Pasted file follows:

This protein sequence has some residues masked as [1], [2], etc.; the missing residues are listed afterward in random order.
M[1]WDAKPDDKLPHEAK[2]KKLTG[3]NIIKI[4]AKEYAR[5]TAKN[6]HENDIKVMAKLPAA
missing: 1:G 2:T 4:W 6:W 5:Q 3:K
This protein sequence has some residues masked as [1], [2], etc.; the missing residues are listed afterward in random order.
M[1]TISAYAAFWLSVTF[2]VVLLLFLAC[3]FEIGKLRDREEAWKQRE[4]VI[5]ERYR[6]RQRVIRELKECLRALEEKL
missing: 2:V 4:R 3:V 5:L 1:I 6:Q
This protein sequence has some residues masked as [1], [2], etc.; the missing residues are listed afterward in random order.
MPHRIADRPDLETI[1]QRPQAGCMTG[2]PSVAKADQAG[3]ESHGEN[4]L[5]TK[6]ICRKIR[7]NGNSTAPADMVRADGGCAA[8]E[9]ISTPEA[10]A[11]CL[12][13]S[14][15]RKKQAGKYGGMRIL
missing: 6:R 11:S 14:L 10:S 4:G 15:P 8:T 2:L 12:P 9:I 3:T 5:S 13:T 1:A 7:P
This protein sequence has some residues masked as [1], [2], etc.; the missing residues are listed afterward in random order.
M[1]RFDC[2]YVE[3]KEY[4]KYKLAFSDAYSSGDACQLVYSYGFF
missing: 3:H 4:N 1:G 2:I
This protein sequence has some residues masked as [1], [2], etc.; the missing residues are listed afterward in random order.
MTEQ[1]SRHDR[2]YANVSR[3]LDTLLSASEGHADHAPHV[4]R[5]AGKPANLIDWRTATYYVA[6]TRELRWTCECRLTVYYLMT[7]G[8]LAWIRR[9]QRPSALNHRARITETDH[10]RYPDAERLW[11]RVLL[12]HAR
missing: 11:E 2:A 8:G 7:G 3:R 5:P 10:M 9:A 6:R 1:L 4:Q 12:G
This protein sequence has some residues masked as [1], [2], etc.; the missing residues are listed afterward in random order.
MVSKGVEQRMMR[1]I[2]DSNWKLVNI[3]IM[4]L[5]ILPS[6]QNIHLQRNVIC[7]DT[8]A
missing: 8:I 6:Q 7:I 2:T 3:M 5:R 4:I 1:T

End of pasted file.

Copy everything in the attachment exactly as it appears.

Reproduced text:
This protein sequence has some residues masked as [1], [2], etc.; the missing residues are listed afterward in random order.
M[1]WDAKPDDKLPHEAK[2]KKLTG[3]NIIKI[4]AKEYAR[5]TAKN[6]HENDIKVMAKLPAA
missing: 1:G 2:T 4:W 6:W 5:Q 3:K
This protein sequence has some residues masked as [1], [2], etc.; the missing residues are listed afterward in random order.
M[1]TISAYAAFWLSVTF[2]VVLLLFLAC[3]FEIGKLRDREEAWKQRE[4]VI[5]ERYR[6]RQRVIRELKECLRALEEKL
missing: 2:V 4:R 3:V 5:L 1:I 6:Q
This protein sequence has some residues masked as [1], [2], etc.; the missing residues are listed afterward in random order.
MPHRIADRPDLETI[1]QRPQAGCMTG[2]PSVAKADQAG[3]ESHGEN[4]L[5]TK[6]ICRKIR[7]NGNSTAPADMVRADGGCAA[8]E[9]ISTPEA[10]A[11]CL[12][13]S[14][15]RKKQAGKYGGMRIL
missing: 6:R 11:S 14:L 10:S 4:G 15:P 8:T 2:L 12:P 9:I 3:T 5:S 13:T 1:A 7:P
This protein sequence has some residues masked as [1], [2], etc.; the missing residues are listed afterward in random order.
M[1]RFDC[2]YVE[3]KEY[4]KYKLAFSDAYSSGDACQLVYSYGFF
missing: 3:H 4:N 1:G 2:I
This protein sequence has some residues masked as [1], [2], etc.; the missing residues are listed afterward in random order.
MTEQ[1]SRHDR[2]YANVSR[3]LDTLLSASEGHADHAPHV[4]R[5]AGKPANLIDWRTATYYVA[6]TRELRWTCECRLTVYYLMT[7]G[8]LAWIRR[9]QRPSALNHRARITETDH[10]RYPDAERLW[11]RVLL[12]HAR
missing: 11:E 2:A 8:G 7:G 3:R 5:P 10:M 9:A 6:R 1:L 4:Q 12:G
This protein sequence has some residues masked as [1], [2], etc.; the missing residues are listed afterward in random order.
MVSKGVEQRMMR[1]I[2]DSNWKLVNI[3]IM[4]L[5]ILPS[6]QNIHLQRNVIC[7]DT[8]A
missing: 8:I 6:Q 7:I 2:T 3:M 5:R 4:I 1:T